Since I was a little girl my dream was to become a teacher and words cannot describe how proud and happy I am that my dream is now a reality.
My mother used to tell me that I was always playing the role of a teacher with my toys, and that she discovered what my profession would be since childhood. Over time, I became more attached and passionate about biology and made it my specialty at the university.
Did your parents encourage you to become a teacher?
Well, actually my parents wanted me to be a doctor because I was very motivated and diligent with my studies but I never saw myself as a doctor because teaching was innate in my personality. Over time, my parents encouraged me to develop myself, my skills and experiences within education as they were certain I would succeed.
You started as biology teacher for the elementary education stage, how did you move to teach high school students?
Indeed I started my career teaching elementary classes, but after a year I asked to be transferred in order to teach high school students. The school’s headmaster was shocked at my decision but trusted my abilities and agreed. For this reason, I say that my school is a second home to me with its faculty staff and students, who are my biggest supporters, along with my family of course.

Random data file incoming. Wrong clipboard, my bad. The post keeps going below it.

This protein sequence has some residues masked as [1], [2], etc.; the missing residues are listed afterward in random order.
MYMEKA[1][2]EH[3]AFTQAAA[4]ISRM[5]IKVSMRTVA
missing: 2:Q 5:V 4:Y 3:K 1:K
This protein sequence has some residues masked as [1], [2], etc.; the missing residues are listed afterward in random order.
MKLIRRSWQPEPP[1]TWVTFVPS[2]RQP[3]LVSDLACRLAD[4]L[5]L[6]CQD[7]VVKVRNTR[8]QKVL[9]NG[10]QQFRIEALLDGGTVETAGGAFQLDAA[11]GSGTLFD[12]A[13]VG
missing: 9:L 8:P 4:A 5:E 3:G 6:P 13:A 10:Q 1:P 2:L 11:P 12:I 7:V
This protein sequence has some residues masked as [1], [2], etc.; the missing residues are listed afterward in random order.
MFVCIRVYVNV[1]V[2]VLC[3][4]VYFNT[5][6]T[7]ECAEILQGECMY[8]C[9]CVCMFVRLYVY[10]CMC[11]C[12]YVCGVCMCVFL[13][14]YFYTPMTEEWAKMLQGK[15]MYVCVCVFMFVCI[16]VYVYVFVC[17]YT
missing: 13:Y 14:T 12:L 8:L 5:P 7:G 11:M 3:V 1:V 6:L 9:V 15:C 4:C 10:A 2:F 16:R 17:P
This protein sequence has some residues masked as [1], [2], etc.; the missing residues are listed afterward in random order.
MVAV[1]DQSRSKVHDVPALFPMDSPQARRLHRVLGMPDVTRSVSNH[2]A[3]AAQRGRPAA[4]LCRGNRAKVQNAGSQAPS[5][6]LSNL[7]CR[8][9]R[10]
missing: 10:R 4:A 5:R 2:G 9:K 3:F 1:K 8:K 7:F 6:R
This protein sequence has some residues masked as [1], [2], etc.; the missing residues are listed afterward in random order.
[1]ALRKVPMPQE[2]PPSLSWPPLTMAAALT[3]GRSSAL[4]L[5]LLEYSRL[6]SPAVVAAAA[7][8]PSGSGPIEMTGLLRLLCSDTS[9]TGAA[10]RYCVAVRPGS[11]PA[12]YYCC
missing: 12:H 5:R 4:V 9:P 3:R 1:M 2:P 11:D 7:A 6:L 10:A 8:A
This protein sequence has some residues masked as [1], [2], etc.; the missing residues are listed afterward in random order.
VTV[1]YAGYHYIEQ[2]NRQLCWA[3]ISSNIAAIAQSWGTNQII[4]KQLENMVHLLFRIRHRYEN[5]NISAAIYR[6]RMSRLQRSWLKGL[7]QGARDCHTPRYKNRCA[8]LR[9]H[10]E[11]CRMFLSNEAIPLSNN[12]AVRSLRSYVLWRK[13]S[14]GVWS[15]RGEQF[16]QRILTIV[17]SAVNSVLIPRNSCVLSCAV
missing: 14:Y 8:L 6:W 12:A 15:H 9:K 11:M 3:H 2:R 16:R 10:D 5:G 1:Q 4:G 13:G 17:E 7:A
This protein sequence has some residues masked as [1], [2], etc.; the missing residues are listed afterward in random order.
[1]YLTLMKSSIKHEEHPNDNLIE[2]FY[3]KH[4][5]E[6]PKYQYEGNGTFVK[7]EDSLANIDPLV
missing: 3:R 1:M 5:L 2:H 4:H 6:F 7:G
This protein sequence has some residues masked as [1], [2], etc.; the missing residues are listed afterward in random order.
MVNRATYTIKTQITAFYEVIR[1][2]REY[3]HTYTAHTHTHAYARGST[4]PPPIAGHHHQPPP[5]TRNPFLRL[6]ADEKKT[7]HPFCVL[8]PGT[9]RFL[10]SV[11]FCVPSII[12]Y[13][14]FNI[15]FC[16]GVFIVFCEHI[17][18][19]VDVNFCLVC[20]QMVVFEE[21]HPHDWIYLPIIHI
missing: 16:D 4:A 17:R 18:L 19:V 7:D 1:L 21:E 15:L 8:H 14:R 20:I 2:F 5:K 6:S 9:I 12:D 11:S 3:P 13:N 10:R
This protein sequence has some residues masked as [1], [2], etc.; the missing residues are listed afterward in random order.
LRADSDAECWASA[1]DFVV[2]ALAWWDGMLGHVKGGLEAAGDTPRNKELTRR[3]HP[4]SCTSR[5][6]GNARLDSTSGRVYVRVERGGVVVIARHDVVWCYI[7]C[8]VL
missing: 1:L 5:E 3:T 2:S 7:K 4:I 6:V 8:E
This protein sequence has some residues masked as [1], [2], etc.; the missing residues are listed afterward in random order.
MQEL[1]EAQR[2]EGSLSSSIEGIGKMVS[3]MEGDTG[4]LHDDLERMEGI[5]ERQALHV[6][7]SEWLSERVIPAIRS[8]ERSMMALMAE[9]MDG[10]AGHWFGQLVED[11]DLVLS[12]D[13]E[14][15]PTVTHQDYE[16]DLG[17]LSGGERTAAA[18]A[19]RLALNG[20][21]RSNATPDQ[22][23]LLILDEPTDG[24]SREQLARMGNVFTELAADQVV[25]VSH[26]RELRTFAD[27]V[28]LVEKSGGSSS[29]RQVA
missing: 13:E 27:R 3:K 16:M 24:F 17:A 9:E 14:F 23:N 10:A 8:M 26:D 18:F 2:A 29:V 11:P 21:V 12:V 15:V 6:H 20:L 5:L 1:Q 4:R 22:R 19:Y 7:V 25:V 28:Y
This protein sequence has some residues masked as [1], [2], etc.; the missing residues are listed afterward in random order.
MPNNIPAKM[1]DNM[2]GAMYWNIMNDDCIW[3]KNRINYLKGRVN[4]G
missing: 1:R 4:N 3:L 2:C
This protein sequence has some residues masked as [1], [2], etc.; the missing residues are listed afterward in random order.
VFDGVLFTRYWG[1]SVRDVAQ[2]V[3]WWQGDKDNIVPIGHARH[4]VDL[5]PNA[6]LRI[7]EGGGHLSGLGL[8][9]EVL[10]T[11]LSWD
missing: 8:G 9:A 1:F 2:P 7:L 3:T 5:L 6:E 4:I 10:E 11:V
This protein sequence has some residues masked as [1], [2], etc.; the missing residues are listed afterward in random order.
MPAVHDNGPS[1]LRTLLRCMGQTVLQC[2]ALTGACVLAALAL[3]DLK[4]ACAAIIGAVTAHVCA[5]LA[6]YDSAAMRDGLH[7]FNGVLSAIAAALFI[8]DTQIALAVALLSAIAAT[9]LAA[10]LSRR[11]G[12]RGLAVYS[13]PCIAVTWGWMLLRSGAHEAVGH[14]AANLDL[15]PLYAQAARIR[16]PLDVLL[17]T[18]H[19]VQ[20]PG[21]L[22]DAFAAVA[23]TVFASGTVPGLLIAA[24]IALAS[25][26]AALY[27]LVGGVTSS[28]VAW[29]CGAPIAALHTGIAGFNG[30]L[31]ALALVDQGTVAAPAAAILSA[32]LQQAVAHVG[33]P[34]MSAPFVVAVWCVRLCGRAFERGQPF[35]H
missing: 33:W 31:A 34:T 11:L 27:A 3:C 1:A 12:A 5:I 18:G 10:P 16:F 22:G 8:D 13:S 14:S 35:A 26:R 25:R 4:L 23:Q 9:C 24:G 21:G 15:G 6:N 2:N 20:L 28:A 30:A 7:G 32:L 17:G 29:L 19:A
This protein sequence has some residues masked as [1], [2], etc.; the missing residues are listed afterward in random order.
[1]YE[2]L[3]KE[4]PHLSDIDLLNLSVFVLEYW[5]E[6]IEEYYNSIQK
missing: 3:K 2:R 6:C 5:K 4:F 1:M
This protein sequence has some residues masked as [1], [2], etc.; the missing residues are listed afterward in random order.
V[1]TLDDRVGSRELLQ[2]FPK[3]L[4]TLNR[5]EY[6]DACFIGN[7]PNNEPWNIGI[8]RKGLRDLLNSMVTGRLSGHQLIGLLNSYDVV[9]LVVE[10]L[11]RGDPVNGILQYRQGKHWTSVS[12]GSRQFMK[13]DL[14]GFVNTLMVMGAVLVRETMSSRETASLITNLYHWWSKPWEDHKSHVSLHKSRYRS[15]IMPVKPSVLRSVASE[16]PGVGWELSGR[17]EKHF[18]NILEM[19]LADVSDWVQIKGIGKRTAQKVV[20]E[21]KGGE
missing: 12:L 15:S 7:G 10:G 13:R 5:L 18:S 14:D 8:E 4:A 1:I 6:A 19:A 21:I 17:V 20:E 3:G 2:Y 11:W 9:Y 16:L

How do you spend your day?
My day starts with going to school filled with much optimism and vitality, I truly love my job and it gives me much joy and happiness. I participate in many conferences on the topic of education outside of Lebanon, and represent my school, accompanied by a number of students from several countries where we prove to be just as efficient and capable as Sweden, Denmark and Jordan.
What I do is not just a job; it is my passion and my lifestyle.
What are your hobbies?
I play the piano, practice horse riding, and I read a lot especially books by Paulo Coelho. Sometimes I also write what seems like Lebanese zajal, and I enjoy singing too.
About Varkey Foundation
In 2014, Varkey Foundation launched the Global Teacher Prize in recognition for the outstanding teachers who make distinguished contributions and exceptional performances in the education sector, and to highlight the noble mission of the teachers and their key role in the advancement of their societies. They have been able to do this through exploring the thousands of extraordinary and phenomenal stories of teachers who have been of significance in the lives of young people.
The Prize seeks to breathe life into the noble profession, which involves the millions around the globe.
Sunny Varkey, the founder of Varkey Foundation and the Global Teacher Prize extended congrats and greetings to Hiba Ballout for her nomination as a finalist, hoping that her success story will inspire all those who want to become teachers, and to bring to light the dedicated work of teachers all over the word.
"We are intent on maintaining this continuous momentum in our journey to restore the prestigious status of teachers, the builders of the coming generations, and the professionals tasked with the most respected and cherished job in every society", said Varkey.
Photography: Joseph Abi Raad